Chrysler was fined 300 million for mini diesel port

A fine of 300 million euros will not even put Chrysler in the cold. Three employees of the subsidiary of the mega-conglomerate Stellantis have been charged with conspiring against the Clean Air Act, the federal air quality law in the United States. Chrysler cheated its cars for diesel to make them look cleaner.

This comes five years after Volkswagen pleaded guilty to its own emissions scandal that went down like dieselgate. Volkswagen has since paid 30 billion euros as a result of the scandal.

Chrysler pleads guilty to tampering with diesel cars

Chrysler pleaded guilty to criminal conspiracy last June. After several years of legal investigation into diesel emissions fraud, the Stellantis subsidiary must now pay 300 million euros. Previously, the company entered into a plea agreement with the judiciary, accepting a fine of more than 96 million euros and forfeiting more than 200 million euros. In addition, an ‘organisational trial period’ applies for three years. A suspended sentence.

The company has been sanctioned for fraud involving diesel emissions in more than 100,000 vehicles. Mainly Jeep Grand Cherokee and Ram 1500 models. Two brands that now also fall under Stellantis. According to the judiciary, Chrysler tried to cheat with the results of emissions tests.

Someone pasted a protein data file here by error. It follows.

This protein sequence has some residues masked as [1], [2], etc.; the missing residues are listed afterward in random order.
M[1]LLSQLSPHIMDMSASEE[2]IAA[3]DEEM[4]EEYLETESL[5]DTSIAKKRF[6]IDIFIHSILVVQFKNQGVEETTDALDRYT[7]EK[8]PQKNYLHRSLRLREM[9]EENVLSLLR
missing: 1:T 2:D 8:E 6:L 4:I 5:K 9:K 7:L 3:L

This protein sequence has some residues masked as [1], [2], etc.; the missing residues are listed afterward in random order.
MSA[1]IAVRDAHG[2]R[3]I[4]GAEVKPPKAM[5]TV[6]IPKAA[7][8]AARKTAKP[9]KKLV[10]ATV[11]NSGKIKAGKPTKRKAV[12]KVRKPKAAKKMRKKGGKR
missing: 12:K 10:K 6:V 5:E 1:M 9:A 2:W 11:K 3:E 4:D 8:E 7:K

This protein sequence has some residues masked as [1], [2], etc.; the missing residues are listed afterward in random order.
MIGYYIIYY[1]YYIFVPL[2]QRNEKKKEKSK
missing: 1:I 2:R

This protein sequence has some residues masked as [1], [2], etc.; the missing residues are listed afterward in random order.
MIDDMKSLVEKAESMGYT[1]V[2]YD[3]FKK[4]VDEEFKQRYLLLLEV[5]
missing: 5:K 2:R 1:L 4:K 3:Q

Three-year investigation into diesel fraud

“The $300 million fine is the result of an exhaustive three-year investigation. This resolution demonstrates the justice system’s commitment to holding corporate violators accountable for misleading regulators,” Assistant Federal Attorney Todd Kim said at the mini diesel port.

Chrysler has previously paid a civil fine of 311 million euros. In addition, the company had to pay more than 180 million euros in damages to 63,000 people who filed a class action against the company for the manipulation of the diesel engines. The automaker must conduct an internal audit of Clean Air Act compliance as well as inspection and testing procedures within the company.

According to Justice, Stellantis’ subsidiary installed “rogue” software features in the cars to cheat the rules and fraudulently make the diesel cars meet the mandatory requirements.

Similar to Volkswagen’s diesel scandal

So Chrysler, like Volkswagen, used fraudulent software to make its diesel cars look cleaner. Between 2008 and 2015, Volkswagen used software that could recognize that an emissions test was being performed. When such a test took place, the on-board computer increased the injection of urea into the exhaust gases. As a result, the amount of nitrogen oxide that the car actually complied with decreased.

New details dieselgate: ‘Volkswagen top knew about cheating’

Volkswagen put this software in more than 11 million(!) cars worldwide. No wonder the difference in fines between Chrysler and Volkswagen is so big these days.

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